GRAND RAPIDS, Minn., (Aug. 26, 2015): From the top of trees to the microbial communities deep within the peat soil, an unprecedented whole-ecosystem manipulation at the Marcell Experimental Forest will measure how peatlands respond to increased temperature and elevated carbon dioxide. "Spruce and Peatland Responses Under Climatic and Environmental Change (SPRUCE)," a Department of Energy (DOE) research initiative in which the USDA Forest Service and Oak Ridge National Laboratory (ORNL) are collaborating, was formally launched today near Grand Rapids, Minn.
Peatlands occupy only 3 percent of the planet, yet they store as much as 30 percent of the carbon stored in terrestrial landscapes. The majority of the peat has been stored in cold, wet conditions for thousands of years; SPRUCE research will explore how peatland and the organisms that live in peatland react to a wide range of warming conditions and elevated carbon dioxide concentrations.
"As research develops, SPRUCE will give America a unique perspective on climate change," said Thomas L. Schmidt, assistant director for research at the USDA Forest Service's Northern Research Station in St. Paul, Minn. "The knowledge we gain from SPRUCE will have global implications and utility as we strive to improve people's lives by more effectively linking environmental health with community stability."
At the Northern Research Station's Headquarters in Newtown Square, Penn., Michael T. Rains, Director of the Northern Research Station and the Forest Products Laboratory, echoed those comments. "With this grand experiment, our primary goal is to ensure our global forests are healthy, sustainable and more resilient to disturbances along the complex rural to urban land gradient," Rains said. "Science-based information and new, innovative technology is the elixir to this success."
Ten open-topped enclosures measuring 40-feet wide and 32-feet tall built over about 7 acres of bog on the Marcell Experimental Forest will allow scientists to manipulate conditions to simulate a variety of hypothetical climate change scenarios and record a range of effects. Climatic and hydrologic data have been collected at monitoring stations on the Marcell Experimental Forest continuously since 1960.
"The Marcell Experimental Forest's extensive long-term database concerning soils, hydrology, and chemical cycling and transport is a tremendous asset to SPRUCE and all of the science taking place on the forest," said Randy Kolka, a co-lead for SPRUCE and a team leader for the Northern Research Station's Center for Research on Ecosystem Change in Grand Rapids. "Our 50-year history of important research on peatlands and carbon led to where SPRUCE is today."
Nearly 100 scientists and students from more than 27 research institutions throughout the world will be conducting research at the SPRUCE site to answer questions such as: how vulnerable are terrestrial ecosystems to atmospheric and climatic change, will warming peatland result in the release of unexpected amounts of greenhouse gases such as carbon dioxide and methane, and how might hydrology be compromised or enhanced by atmospheric and climatic change?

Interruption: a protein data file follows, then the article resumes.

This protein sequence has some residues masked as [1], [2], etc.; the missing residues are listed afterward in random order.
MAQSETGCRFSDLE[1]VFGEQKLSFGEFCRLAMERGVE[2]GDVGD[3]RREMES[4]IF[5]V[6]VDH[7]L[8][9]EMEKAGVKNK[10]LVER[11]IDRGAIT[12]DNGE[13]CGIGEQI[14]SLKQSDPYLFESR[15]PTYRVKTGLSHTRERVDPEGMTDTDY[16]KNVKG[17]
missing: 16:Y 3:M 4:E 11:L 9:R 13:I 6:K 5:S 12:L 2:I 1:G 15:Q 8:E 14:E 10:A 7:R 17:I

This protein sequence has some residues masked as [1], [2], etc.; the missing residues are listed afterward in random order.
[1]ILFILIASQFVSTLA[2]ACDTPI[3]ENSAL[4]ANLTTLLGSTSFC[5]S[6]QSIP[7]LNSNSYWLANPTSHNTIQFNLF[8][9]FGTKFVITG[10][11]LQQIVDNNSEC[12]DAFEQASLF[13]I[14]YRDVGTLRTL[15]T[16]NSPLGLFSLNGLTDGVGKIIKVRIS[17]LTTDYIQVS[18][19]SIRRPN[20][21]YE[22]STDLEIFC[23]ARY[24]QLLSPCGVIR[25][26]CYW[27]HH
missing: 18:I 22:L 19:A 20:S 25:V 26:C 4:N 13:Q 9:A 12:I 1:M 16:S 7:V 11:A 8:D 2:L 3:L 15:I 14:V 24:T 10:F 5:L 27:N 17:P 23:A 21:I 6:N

SPRUCE is funded by the DOE and further supported through the participation of ORNL's Terrestrial Ecosystem Science and Climate Change Research. Researchers and engineers at ORNL conceived the SPRUCE concept and design and developed the technology to produce large-scale whole-ecosystem warming conditions for the target black spruce peatland ecosystem.
"SPRUCE represents a significant DOE investment as well as a commitment by Oak Ridge National Lab to expanding our expertise in large-scale manipulations onto a new ecosystem that is important to the global carbon cycle," said Paul Hanson, the SPRUCE project leader and a member of ORNL's Environmental Sciences Division and Climate Change Science Institute.
Peatlands are found from the tropics to the arctic. In the continental United States, Minnesota, Wisconsin, and Michigan contain the majority of the nation's peatlands within the Lower 48 States.
Formally established in 1962, the 2,800-acre Experimental Forest has been reserved for long-term research with the cooperation of the USDA Forest Service's Chippewa National Forest, the Minnesota Department of Natural Resources, Itasca County, and a private landowner.
The mission of the Forest Service's Northern Research Station is to improve people's lives and help sustain the natural resources in the Northeast and Midwest through leading-edge science and effective information delivery.
The mission of the Forest Service, part of the U.S. Department of Agriculture, is to sustain the health, diversity, and productivity of the Nation's forests and grasslands to meet the needs of present and future generations. The agency manages 193 million acres of public land, provides assistance to state and private landowners, and maintains the largest forestry research organization in the world. Public lands the Forest Service manages contribute more than $13 billion to the economy each year through visitor spending alone. Those same lands provide 20 percent of the Nation's clean water supply, a value estimated at $7.2 billion per year. The agency has either a direct or indirect role in stewardship of about 80 percent of the 850 million forested acres within the U.S., of which 100 million acres are urban forests where most Americans live.
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